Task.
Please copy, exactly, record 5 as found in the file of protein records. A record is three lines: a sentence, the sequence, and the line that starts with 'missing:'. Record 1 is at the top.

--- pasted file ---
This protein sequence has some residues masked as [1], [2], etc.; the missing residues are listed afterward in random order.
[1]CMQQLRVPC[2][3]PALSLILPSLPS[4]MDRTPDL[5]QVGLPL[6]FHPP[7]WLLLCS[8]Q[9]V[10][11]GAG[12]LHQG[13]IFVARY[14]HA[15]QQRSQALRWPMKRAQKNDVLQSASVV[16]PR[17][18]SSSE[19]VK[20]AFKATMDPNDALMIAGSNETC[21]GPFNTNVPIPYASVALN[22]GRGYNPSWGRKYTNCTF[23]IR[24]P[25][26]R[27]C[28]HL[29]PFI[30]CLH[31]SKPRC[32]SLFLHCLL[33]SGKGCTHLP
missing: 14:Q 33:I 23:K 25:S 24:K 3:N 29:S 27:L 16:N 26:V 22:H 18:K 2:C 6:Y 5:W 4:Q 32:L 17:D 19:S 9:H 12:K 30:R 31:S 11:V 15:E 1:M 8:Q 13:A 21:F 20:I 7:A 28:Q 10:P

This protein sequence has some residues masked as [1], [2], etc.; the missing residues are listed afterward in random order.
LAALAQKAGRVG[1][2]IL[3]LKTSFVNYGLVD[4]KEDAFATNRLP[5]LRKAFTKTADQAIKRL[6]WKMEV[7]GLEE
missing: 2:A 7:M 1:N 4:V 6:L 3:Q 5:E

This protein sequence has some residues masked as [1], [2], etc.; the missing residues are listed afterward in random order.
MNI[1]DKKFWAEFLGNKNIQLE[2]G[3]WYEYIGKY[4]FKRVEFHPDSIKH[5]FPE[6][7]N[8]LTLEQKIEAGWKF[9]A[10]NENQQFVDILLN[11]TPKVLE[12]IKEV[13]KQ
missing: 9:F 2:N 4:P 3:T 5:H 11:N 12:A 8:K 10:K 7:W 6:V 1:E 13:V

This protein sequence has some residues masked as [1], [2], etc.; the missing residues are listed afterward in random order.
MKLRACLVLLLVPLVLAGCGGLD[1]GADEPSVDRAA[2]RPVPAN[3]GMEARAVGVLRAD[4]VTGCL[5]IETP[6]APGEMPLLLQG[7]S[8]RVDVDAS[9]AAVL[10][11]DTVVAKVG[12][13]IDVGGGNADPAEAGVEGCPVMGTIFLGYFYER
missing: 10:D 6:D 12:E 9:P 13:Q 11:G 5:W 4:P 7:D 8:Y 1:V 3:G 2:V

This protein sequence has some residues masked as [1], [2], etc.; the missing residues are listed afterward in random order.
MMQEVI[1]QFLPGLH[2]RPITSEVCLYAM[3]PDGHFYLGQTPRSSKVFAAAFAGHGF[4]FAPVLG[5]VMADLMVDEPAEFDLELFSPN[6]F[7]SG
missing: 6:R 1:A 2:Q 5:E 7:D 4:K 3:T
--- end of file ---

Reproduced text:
This protein sequence has some residues masked as [1], [2], etc.; the missing residues are listed afterward in random order.
MMQEVI[1]QFLPGLH[2]RPITSEVCLYAM[3]PDGHFYLGQTPRSSKVFAAAFAGHGF[4]FAPVLG[5]VMADLMVDEPAEFDLELFSPN[6]F[7]SG
missing: 6:R 1:A 2:Q 5:E 7:D 4:K 3:T